Slayers of Boogey Men, pt.1
There are sharks out there that are big enough to eat a person and do. But standing, dry, in the Long Beach aquarium looking at them on the other side of an inch thick sheet of acrylic, there is no danger of being eaten.
And while things like being the first one naked in a hot tub or leading the charge to Vegas may not be physically dangerous like hand-thrown arcs of lightening or 500 pound sea predators or even the bear that might be in the dark cave our ancestors faced, it's still dangerous in a certain scope. It's socially dangerous with the threat of embarrassment or hurt feelings. It's morally or personally dangerous if we end up doing something that we regret just because that's not how we see ourselves. And it's simply unknown and the unknown is dangerous and a threat.
But the Guide can shine light in the dark. The Raconteur has been there. They can show us that there are no monsters and that we will come out the other side unscathed. Their confidence proves it.
And we do know at different higher levels of our consciousness that these fears are not real. We can logic out that there is no threat. But our brains are only partially logical (some of us more than others, some of us less). Partially our actions and understanding of the world around us is dictated by the lower consciousness, the automated systems that made us avoid places where bears were before we were either old enough or developed enough to have an idea of what a bear was and where it normally makes its den. We couldn't learn those lessons from making the mistakes. And thus was born danger without a face. Threats that are real even though there is no evidence of them and no first-hand experience and even parts of you that are saying they aren't real-- oh no, they are very real, just ask any 4 year old with a poorly latched closet door.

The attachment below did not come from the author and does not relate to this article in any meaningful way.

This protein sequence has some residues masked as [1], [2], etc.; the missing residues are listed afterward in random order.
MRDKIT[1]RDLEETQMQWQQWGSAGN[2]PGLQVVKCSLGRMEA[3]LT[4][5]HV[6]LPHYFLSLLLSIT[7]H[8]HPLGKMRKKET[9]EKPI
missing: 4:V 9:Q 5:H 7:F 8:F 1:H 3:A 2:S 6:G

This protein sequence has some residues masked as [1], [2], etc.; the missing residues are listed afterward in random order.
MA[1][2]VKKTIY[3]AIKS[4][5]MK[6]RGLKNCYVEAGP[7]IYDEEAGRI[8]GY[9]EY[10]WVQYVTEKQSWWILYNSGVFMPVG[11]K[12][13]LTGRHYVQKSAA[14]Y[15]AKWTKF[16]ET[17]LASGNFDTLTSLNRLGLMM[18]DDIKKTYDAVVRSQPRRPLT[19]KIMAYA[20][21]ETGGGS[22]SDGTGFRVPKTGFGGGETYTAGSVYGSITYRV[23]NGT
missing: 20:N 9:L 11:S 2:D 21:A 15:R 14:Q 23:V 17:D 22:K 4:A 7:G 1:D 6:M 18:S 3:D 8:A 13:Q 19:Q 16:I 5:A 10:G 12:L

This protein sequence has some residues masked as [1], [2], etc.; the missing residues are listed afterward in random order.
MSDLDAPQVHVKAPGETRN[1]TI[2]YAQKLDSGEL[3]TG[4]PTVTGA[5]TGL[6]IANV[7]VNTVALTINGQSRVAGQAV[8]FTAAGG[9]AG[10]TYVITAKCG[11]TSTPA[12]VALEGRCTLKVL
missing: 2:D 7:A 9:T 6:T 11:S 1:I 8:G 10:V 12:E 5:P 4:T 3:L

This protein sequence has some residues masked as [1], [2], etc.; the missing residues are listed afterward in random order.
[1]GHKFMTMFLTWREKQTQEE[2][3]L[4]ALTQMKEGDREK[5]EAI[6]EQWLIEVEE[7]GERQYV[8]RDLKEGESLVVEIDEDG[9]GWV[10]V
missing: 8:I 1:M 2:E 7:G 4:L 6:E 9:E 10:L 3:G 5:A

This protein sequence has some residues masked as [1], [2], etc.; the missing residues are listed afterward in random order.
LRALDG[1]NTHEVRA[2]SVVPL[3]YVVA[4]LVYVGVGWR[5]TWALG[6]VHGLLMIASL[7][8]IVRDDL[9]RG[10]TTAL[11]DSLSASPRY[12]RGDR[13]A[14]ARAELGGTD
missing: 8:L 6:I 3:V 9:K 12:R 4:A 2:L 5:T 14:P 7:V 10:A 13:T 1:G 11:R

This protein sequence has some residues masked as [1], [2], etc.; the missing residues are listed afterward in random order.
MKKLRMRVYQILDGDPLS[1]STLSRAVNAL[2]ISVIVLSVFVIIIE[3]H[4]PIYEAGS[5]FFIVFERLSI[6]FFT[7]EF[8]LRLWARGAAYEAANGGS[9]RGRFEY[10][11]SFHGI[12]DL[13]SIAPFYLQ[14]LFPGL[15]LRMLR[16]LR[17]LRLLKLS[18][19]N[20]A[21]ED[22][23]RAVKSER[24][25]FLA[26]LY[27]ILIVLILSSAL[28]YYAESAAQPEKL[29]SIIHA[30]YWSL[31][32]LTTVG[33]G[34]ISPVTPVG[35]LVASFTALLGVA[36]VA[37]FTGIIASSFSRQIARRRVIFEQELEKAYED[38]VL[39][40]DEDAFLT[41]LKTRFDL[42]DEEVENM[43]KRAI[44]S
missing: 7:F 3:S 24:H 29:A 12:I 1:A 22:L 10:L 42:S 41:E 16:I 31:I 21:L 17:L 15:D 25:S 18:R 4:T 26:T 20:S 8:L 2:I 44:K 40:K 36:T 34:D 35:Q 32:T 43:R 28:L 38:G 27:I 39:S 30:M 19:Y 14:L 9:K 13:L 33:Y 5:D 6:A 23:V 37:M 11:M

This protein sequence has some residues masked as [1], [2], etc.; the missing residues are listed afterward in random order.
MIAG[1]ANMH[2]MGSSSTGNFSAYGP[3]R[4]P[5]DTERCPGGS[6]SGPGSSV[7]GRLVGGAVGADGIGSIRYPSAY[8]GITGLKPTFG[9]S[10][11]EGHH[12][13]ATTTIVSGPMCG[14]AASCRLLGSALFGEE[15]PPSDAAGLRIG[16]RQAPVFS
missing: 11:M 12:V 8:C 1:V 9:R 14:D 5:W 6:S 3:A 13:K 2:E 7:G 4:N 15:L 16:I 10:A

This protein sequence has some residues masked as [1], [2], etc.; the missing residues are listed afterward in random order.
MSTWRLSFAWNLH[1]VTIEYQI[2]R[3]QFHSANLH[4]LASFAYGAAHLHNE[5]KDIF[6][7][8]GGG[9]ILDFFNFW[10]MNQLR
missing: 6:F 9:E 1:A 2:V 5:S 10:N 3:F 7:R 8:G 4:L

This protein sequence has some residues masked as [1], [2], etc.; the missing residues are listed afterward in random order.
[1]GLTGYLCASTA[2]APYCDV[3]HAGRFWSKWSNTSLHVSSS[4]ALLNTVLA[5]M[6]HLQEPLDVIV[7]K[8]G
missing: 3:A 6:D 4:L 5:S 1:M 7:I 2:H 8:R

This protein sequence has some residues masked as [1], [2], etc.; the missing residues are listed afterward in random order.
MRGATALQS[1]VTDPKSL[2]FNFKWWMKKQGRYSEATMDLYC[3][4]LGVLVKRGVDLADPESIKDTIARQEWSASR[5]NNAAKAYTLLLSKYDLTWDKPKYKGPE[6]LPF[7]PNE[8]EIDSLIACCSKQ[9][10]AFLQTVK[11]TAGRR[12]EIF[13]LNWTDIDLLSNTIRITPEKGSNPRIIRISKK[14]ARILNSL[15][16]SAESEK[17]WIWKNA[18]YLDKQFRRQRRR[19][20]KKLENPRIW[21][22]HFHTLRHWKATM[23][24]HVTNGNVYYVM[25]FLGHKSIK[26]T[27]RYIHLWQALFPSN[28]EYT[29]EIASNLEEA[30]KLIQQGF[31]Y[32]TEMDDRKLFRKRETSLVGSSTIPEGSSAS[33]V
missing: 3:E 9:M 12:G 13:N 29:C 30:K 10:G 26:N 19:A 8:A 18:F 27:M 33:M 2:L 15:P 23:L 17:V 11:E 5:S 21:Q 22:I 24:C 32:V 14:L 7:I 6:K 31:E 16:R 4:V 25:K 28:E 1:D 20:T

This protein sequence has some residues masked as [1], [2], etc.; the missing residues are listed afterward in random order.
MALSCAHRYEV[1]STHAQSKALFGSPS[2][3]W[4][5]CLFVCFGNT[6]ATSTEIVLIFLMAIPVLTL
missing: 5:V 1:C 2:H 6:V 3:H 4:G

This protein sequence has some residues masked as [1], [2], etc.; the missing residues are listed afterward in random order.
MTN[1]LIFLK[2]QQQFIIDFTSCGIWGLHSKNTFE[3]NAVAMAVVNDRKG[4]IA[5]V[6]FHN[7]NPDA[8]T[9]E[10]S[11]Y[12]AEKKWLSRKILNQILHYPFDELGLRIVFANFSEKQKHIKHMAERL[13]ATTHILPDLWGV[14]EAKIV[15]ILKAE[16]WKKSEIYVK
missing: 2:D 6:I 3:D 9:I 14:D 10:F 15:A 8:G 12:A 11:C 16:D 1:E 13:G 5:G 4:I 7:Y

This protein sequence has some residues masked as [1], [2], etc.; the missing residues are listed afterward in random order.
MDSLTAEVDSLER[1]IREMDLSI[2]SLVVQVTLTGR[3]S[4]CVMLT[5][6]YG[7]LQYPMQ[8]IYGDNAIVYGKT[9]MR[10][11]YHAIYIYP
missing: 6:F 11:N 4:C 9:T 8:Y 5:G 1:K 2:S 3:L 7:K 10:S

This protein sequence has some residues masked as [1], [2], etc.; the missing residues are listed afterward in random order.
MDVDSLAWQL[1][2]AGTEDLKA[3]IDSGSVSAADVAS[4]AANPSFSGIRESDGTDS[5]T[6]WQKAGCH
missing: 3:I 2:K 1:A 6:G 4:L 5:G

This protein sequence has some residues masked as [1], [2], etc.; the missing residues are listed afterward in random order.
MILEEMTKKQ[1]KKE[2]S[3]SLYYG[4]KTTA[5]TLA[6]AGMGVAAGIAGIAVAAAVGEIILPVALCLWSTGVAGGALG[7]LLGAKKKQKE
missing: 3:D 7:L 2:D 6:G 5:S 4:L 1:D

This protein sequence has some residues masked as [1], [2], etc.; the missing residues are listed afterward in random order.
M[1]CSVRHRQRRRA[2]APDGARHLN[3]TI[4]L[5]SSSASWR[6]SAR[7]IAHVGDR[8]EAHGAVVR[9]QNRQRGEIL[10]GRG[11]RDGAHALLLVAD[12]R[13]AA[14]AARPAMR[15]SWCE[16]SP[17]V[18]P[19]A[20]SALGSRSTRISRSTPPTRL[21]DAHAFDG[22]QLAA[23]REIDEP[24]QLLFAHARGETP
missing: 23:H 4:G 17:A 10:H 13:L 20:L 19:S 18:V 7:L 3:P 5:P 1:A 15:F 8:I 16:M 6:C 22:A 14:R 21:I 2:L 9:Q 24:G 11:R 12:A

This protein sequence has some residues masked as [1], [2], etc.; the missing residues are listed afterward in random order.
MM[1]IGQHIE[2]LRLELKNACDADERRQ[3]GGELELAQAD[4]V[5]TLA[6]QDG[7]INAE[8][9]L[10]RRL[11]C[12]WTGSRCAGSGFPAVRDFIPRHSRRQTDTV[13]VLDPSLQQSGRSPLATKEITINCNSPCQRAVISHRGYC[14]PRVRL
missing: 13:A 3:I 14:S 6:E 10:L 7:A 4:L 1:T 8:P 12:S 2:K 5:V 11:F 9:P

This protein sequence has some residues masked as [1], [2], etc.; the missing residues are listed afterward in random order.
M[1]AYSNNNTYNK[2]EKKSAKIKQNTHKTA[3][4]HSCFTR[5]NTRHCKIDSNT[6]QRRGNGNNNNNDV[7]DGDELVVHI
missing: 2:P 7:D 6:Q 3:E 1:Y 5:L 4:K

But the Guide and the Raconteur and even in his own flailing way, the Trickster, has tamed that. He has either been freed from the doubt about what is out there with his experience and knowledge, or he has tamed that unconscious beast, doubt; both of these are admirable.
So in the end it's not the specifics or the résumé that make those people amazing. It's not that they've faced down tigers, sailed with Somali pirates or earned that eye-patch. It's that they have the amazing confidence to break up all those phantom dangers that we still feed and can't seem to shake. We still have havens of the unknown, even after we've figured out that the only thing in the blackened closets and impenetrable under-beds is stuff we need to throw out. But whether through a divine wisdom, long trips away from our boring little worlds or simply being too stupid to know better, these people can do what we want to do and on some levels know we can do very easily: slay the Boogey Man with nothing more then a bit of confidence.